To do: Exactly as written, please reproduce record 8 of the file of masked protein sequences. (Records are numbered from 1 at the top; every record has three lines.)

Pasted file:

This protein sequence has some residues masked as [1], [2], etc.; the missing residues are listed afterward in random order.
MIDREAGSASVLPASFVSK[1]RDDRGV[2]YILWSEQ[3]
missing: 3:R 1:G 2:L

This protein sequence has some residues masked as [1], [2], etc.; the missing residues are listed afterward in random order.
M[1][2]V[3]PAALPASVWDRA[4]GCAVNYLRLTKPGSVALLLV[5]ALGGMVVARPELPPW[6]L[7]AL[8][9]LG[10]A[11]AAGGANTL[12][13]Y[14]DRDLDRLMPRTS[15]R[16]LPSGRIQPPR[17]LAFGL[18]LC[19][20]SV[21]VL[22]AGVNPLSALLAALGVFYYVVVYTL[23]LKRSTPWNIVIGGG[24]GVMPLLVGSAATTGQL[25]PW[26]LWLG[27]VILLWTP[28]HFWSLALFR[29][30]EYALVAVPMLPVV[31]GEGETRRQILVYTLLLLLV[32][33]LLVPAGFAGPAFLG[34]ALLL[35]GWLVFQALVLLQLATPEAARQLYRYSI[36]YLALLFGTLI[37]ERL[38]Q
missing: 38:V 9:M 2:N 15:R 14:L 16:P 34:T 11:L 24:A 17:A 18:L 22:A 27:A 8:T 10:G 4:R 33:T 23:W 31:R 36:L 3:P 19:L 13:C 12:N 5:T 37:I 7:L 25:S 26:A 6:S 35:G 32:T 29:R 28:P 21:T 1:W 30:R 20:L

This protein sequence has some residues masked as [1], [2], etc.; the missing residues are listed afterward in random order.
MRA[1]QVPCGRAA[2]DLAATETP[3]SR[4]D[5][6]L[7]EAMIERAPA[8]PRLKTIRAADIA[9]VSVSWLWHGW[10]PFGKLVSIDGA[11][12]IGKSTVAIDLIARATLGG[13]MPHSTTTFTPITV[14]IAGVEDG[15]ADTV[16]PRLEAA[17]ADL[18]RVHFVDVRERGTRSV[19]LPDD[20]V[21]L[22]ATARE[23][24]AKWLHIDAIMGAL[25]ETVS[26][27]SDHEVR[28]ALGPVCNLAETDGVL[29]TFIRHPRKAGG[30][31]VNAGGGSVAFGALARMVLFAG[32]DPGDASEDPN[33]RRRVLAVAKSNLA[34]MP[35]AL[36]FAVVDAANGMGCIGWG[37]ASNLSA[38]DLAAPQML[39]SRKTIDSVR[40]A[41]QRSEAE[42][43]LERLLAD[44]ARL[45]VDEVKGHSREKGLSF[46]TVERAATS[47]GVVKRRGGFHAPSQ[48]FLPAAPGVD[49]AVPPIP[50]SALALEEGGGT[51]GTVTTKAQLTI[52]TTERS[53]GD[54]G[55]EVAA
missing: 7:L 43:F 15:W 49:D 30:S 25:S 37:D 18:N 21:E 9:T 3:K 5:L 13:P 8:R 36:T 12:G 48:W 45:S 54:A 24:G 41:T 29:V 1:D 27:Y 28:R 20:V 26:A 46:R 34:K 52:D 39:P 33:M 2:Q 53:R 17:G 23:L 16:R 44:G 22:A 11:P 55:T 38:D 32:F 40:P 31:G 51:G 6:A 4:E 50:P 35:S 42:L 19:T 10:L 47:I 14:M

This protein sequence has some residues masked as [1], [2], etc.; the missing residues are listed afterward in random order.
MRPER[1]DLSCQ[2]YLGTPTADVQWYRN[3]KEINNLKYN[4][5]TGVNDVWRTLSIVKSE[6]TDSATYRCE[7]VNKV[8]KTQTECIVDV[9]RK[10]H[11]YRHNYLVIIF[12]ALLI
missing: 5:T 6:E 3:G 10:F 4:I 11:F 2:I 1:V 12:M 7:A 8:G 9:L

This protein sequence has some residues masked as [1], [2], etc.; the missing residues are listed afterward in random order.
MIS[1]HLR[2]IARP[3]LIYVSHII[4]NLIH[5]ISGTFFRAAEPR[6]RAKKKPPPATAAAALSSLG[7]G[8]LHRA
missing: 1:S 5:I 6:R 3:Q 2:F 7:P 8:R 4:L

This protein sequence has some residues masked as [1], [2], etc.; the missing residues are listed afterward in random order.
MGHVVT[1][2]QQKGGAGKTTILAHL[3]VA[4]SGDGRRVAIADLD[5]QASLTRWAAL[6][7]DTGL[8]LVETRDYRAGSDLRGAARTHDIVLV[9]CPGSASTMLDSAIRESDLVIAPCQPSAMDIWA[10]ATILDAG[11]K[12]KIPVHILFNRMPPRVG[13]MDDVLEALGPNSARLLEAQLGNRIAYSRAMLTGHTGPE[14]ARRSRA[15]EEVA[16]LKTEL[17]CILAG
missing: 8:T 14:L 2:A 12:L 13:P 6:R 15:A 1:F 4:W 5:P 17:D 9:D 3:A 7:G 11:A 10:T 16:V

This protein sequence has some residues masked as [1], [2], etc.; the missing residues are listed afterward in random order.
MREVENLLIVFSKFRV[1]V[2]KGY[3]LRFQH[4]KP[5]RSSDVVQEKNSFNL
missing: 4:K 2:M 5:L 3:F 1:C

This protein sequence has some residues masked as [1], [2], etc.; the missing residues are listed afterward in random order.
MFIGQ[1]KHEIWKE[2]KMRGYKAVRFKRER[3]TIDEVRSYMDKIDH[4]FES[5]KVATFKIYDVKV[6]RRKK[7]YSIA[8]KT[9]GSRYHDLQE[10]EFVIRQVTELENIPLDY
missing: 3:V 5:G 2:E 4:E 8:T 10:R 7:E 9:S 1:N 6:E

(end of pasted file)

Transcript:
This protein sequence has some residues masked as [1], [2], etc.; the missing residues are listed afterward in random order.
MFIGQ[1]KHEIWKE[2]KMRGYKAVRFKRER[3]TIDEVRSYMDKIDH[4]FES[5]KVATFKIYDVKV[6]RRKK[7]YSIA[8]KT[9]GSRYHDLQE[10]EFVIRQVTELENIPLDY
missing: 3:V 5:G 2:E 4:E 8:T 10:R 7:E 9:S 1:N 6:E